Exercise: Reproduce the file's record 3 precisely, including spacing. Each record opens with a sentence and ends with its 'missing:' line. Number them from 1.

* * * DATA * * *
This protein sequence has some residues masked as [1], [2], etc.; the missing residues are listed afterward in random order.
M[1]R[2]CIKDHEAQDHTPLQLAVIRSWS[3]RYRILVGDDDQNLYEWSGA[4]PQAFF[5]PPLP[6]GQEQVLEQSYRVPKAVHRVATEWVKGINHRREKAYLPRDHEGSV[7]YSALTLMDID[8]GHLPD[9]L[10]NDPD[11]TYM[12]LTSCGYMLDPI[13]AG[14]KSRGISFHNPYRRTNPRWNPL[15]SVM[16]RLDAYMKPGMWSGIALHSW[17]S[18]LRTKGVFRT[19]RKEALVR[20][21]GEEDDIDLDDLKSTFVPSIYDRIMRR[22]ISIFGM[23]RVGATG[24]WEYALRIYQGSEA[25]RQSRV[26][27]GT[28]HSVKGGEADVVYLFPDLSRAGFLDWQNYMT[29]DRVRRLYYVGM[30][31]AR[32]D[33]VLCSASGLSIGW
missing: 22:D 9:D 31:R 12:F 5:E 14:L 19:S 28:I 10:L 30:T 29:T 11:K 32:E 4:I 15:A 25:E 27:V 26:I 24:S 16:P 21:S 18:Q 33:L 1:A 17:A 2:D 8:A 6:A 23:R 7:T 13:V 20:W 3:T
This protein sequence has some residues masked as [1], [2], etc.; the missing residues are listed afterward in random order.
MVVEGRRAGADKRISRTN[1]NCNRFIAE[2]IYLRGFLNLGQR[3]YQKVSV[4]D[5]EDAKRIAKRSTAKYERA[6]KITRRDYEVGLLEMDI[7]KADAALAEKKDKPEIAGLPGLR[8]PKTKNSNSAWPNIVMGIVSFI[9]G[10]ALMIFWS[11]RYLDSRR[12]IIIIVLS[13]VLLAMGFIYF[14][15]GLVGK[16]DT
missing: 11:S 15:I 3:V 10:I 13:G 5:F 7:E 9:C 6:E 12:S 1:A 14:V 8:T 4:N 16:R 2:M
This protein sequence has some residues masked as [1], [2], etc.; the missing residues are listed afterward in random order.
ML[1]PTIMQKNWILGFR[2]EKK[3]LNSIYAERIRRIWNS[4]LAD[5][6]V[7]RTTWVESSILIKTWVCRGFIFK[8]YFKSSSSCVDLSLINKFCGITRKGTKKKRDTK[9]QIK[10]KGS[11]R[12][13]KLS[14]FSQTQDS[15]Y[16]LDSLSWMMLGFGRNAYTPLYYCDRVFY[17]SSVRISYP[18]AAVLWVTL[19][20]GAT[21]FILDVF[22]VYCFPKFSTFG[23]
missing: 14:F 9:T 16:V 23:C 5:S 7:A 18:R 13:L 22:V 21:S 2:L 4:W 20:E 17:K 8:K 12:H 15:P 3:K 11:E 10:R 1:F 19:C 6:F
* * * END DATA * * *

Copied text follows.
This protein sequence has some residues masked as [1], [2], etc.; the missing residues are listed afterward in random order.
ML[1]PTIMQKNWILGFR[2]EKK[3]LNSIYAERIRRIWNS[4]LAD[5][6]V[7]RTTWVESSILIKTWVCRGFIFK[8]YFKSSSSCVDLSLINKFCGITRKGTKKKRDTK[9]QIK[10]KGS[11]R[12][13]KLS[14]FSQTQDS[15]Y[16]LDSLSWMMLGFGRNAYTPLYYCDRVFY[17]SSVRISYP[18]AAVLWVTL[19][20]GAT[21]FILDVF[22]VYCFPKFSTFG[23]
missing: 14:F 9:T 16:V 23:C 5:S 7:A 18:R 13:L 22:V 21:S 2:L 4:W 20:E 17:K 8:K 12:H 15:P 3:K 11:E 10:R 1:F 19:C 6:F